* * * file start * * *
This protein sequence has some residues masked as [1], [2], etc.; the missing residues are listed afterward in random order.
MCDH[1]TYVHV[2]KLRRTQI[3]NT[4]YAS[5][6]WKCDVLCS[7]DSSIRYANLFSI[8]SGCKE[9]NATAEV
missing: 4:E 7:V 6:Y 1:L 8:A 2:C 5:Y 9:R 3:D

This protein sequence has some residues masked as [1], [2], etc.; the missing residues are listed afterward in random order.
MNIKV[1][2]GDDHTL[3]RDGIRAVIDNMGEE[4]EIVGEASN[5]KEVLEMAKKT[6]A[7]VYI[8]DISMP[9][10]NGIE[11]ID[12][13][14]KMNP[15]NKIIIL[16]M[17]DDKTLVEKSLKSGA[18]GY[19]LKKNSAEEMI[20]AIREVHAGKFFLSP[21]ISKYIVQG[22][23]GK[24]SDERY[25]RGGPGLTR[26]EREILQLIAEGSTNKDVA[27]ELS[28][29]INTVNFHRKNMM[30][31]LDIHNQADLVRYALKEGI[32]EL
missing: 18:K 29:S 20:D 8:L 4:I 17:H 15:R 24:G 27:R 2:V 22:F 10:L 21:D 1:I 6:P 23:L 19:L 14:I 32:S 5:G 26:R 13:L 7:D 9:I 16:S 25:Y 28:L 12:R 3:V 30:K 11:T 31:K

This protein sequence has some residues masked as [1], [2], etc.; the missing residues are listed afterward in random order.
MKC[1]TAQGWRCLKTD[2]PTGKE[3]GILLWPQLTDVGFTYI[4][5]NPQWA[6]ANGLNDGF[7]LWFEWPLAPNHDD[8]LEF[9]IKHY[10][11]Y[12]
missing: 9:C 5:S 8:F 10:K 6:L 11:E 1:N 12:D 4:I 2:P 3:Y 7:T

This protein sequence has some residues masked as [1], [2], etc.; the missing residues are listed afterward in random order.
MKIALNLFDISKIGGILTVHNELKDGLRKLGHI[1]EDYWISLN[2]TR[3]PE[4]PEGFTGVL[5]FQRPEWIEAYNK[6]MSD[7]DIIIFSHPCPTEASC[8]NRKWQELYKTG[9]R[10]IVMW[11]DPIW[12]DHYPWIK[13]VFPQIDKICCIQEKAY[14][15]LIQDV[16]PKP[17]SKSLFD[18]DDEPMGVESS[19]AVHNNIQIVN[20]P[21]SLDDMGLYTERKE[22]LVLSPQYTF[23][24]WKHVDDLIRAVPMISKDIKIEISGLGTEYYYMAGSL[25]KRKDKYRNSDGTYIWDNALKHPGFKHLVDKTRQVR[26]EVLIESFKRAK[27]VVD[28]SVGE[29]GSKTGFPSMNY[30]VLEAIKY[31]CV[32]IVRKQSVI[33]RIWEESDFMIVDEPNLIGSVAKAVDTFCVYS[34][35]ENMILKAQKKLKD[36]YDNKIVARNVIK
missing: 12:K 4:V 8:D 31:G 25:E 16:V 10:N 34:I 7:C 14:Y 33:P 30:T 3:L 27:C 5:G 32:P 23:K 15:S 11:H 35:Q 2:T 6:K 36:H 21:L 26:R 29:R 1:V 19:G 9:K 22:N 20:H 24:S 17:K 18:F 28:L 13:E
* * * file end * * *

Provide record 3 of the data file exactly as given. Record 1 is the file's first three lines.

This protein sequence has some residues masked as [1], [2], etc.; the missing residues are listed afterward in random order.
MKC[1]TAQGWRCLKTD[2]PTGKE[3]GILLWPQLTDVGFTYI[4][5]NPQWA[6]ANGLNDGF[7]LWFEWPLAPNHDD[8]LEF[9]IKHY[10][11]Y[12]
missing: 9:C 5:S 8:F 10:K 6:L 11:E 1:N 12:D 4:I 2:P 3:Y 7:T